I’ve done some reading lately in order to continue my blog series Wham, bam, thank you ma’am and the one thing I notice is the incredible difference between overt and covert sexism, and how much easier it is to handle the explicit sexism compared to the sexism that happen almost when you aren’t looking. The sneaky comments, the non-thinking crap that women in games have to live with, and the opinion that no, games aren’t really sexist anymore. That’s just you (as a woman) being too easy to offend.
A comment on Guardian.co.uk for the article about among others Anita Sarkeesian stated the following:
I’ve seen her (Anita Sarkeesians) videos on youtube before and her ability to find offense in the most innocent things is breathtaking.
Quite frankly I think she does women a disservice because genuine grievances will be drowned out by the sort of trivial nonsense she often complains about.
Right up until the end of the 20th century, the gaming world was seen as a real boys club, leading to a less than flattering portrayal of women in games. Revealing clothes, big breasts, little to no chance of self defence, these were the hallmarks of female video game characters for many years. As time rolled on and gaming ceased to be a male dominated pastime, the bodacious damsel in distress quickly became associated with sexism, not just due to their portrayal, but because of the continued over-emphasis the female body.
Recently however, games have undergone a revolution of sorts. Rather than continue down the path of sexualising the character, many developers have opted to present empowered women whose body and attire does not share the attributes of a stripper. Take Elena Fisher from the Uncharted series as an example. She wears cargo pants, a white button top, and is more interested in making a documentary than making it with Nathan Drake, despite his best efforts.
At the same time, not even the good games, the games where women actually are portrayed as other than just bodies, can resist camera angles that are just not very convincing as anything other than eye candification of the women, reducing all that characterization to nothing. One example is Miranda Lawson in Mass Effect 2. Or why not Samara in the same series of games? And this is from a developer who has shown a lot of sensitivity to different sexual orientations and just generally making games that (IMHO) kick ass.
So the question is “are we over reacting” to game content that is not overtly sexist? Should we perhaps make do with what we’ve got? Be happy that we at least get some time on screen, even though many of the action games that are created today don’t even have women in them? Should we stop protesting, and, as Peter Zaluzny suggests just play the games that we ourselves like?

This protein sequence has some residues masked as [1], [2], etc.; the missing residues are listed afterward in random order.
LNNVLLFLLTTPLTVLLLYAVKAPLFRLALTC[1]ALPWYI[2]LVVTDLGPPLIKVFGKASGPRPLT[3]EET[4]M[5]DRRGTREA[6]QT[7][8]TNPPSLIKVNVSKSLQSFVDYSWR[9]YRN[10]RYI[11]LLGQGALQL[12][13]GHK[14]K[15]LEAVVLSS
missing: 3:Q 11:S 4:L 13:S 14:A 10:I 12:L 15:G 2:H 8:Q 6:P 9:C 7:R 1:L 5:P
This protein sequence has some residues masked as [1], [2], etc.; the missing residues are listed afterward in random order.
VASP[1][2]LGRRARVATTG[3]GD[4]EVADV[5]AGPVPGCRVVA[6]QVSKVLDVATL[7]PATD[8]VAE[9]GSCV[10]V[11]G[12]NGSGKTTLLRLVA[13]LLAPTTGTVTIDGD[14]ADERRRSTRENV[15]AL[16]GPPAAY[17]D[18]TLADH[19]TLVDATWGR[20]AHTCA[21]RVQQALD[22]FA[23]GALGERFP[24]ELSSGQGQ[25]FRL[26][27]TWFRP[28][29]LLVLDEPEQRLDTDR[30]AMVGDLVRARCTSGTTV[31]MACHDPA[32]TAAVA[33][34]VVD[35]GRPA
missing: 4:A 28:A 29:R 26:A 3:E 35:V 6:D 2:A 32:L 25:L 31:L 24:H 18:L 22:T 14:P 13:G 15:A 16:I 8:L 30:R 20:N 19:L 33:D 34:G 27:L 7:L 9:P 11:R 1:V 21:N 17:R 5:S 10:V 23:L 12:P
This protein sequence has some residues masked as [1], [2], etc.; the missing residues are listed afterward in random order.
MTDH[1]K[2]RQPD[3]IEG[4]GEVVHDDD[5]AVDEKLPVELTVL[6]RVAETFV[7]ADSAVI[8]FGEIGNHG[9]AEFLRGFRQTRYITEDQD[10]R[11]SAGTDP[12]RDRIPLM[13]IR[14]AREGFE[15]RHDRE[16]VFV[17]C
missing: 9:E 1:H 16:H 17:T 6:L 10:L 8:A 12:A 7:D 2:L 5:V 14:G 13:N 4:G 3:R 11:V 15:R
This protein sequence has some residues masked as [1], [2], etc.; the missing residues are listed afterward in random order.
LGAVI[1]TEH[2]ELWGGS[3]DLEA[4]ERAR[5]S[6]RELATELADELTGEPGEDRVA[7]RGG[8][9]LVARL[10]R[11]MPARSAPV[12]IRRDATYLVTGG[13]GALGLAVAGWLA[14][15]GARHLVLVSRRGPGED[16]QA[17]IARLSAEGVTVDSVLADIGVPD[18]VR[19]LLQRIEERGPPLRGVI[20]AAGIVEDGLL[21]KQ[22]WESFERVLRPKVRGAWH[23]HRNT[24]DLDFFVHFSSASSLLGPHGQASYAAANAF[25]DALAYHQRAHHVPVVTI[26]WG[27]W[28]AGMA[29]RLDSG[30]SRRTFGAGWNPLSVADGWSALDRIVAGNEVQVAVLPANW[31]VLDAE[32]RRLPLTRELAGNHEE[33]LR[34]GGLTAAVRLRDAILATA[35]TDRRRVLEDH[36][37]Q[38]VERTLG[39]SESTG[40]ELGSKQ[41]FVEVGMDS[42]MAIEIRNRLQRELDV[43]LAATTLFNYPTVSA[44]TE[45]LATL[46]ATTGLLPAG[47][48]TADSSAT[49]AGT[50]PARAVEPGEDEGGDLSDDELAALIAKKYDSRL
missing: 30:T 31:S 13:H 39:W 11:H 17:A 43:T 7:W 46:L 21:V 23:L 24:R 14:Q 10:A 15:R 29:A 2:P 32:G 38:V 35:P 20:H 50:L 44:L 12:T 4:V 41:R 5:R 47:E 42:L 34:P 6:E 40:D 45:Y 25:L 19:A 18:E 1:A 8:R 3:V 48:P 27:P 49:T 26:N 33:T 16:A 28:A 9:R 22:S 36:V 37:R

The nagging feeling that something is wrong with the way a woman is represented in a game is much harder to confront than blatant sexism such as the busty women of Dead or Alive or SoulCalibur. The panty shots in fighting games are a lot easier to handle, the overt violence/ sexism in a game such as RapeLay makes it easy to protest, and usually it’s easy (for others) to see the point made.
When your boss readily agrees (in writing!) that
I am an inappropriate, sexist, vulgar, and embarrassing person and I’m not inclined to change my behavior. If this is a problem, you will need to find another job.
It’s easy. It’s up there. It’s in the open. But when you constantly get passed over for promotion, when other people (men) get a higher salary, do less work and have less responsibility, it’s harder to put your finger on it. Because it may just be you. It may just be a misunderstanding, or maybe you aren’t as good as your male counterpart at your job.
I’ve competed for jobs with ex-colleagues that have had less experience and less skill than me and they have gotten the jobs on the merit of being… well… men. I’ve been asked if my opinion and my feminism will interfere with me doing a good job. I’ve been questioned, hours on end, about my competency with games and I’ve been cross examined about the games that I’ve used as examples, just to make sure that I’ve actually played them. This kind of sneaky sexism is much harder to come to terms with. Occasionally the guys that act this way aren’t even aware of what they’re doing. They’re just acting the way society taught them, the way men and women are supposed to act.
I don’t really have a punch line for this blog post. I just know that Sarkeesians project is necessary. I know that she’s not overreacting and I know that coming to terms with sexism in games will be a long and uphill struggle. And it may not always be obvious that a game is sexist. I wanted to believe that StarCraft II was a good game. And then I read an analysis of it and the nagging feeling I had when playing came to light – StarCraft II is both sexist AND racist, but I didn’t want to acknowledge that aspect of the game because I love StarCraft II and I felt horrible when I realized that I actually enjoyed something that wasn’t so great from some perspectives. I don’t like that Mass Effect – one of my favorite game series – have enlarged Liara’s and Jack’s boobs and made a lot of the women into obvious eye candy. I love the games, but I still want to be able to analyse them from a perspective where they probably don’t hold up very well. Just as I want to be able to discuss the game’s mechanics without at the same time feel like I’m bashing the entire game and the people who play it or the people who create it. So let us discuss the games from every angle. Rest assured we only do it because we love them.